This paper is an attempt at analysing the concept of the network society within the backdrop of globalisation and localisation. It addresses the basic tenets of the networks society as held by its proponents and then situates the same within a discourse of globalisation as opposed to localisation and vice versa. Seeking to find the middle ground among these concepts, the paper examines the extent to which contemporary society is a network society and how the concepts of globalisation and localisation take effect in that society. At the end, the paper intimates that the network society, if it must so be called, is more akin to a system of information, knowledge and even wealth localisation than globalisation. It also argues that because the world does not seem to be a network in itself but a bundle of networks, the idea of a network society may more effectively be understood from the standpoint of a society of networks.
Key words: network society, globalisation, localisation, information technologies
Since the invention of the Internet in the mid-20th century, and the accompanying developments that this age has seen from that time, there has been a constant tendency for social commentators to acclaim this period as the globalised age or the era without boundaries. Marshal McLuhan claimed in the 1960s that the world was turning into a global village; a place where everyone was everyone’s neighbour in almost the right sense of the word (Gibson & Murray, 2012; Logan, 2011). Given recent tremendous shifts in technological development, the swiftness with which time evolves, the seeming evaporation of geographical spaces and the fusion of cultural and social practices almost on a universal scale, one can hardly argue against the claim that the world is truly a globalised village. At the height of this “merging” rhetoric is the new concept of a network society offering, even the most poignant prospects of a world united, in a way, through a mesh of social webs.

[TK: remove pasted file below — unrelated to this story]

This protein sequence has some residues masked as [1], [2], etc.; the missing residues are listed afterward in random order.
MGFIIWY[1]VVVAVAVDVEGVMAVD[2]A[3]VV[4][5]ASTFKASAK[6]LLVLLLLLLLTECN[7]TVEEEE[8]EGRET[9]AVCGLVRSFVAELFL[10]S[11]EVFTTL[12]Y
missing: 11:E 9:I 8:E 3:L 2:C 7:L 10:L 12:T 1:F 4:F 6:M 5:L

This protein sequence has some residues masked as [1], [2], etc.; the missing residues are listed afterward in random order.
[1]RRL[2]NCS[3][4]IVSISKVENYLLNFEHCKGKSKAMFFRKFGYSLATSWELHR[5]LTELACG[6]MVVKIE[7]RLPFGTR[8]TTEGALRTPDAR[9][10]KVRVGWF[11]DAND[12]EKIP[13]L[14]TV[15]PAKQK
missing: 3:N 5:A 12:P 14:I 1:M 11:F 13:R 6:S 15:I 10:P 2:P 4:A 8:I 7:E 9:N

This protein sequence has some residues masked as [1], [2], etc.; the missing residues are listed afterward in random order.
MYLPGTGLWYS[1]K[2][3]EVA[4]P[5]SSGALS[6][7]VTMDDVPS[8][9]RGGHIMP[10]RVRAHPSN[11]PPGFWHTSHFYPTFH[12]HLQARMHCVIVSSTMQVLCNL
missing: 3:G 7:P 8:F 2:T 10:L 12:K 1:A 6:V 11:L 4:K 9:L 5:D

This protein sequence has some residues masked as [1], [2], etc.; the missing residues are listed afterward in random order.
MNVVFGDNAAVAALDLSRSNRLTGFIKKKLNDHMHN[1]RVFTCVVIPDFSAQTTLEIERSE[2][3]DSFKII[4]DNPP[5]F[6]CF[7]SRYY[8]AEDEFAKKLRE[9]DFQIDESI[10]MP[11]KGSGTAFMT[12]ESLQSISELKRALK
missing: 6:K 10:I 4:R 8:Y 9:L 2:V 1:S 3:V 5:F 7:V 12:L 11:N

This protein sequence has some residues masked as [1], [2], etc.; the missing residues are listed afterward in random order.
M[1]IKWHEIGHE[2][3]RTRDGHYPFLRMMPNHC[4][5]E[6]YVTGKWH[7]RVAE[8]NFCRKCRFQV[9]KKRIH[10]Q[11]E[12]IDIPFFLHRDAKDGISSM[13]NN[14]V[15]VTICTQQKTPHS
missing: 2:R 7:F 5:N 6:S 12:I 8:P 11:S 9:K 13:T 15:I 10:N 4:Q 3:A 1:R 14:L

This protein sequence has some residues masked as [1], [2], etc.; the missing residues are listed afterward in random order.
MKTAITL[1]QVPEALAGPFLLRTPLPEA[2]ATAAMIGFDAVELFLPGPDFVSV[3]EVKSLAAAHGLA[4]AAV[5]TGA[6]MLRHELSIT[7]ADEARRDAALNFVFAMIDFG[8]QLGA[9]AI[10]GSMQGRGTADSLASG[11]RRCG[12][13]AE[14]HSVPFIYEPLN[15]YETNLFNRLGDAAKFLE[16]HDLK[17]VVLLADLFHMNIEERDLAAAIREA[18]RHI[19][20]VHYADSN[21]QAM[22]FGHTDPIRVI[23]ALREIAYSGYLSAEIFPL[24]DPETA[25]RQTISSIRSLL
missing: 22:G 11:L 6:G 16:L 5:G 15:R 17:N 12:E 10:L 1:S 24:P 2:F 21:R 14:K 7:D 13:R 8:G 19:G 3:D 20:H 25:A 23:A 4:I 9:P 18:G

The truth of the above, notwithstanding, becomes a matter of acute academic, social and even political debate when placed at the backdrop of the world’s endemic social, cultural and political diversity, a phenomenon which has remained adamant through history and seems to be growing at almost the same pace as globalisation itself. Political, social, technological and economic difference are even more visible today than ever before with the disappearance of the shades that hindered our sight of these social gorges. One is therefore left with the questions: to what extent is contemporary society a network society? How do the concepts of globalisation and localisation take effect in the Network Society?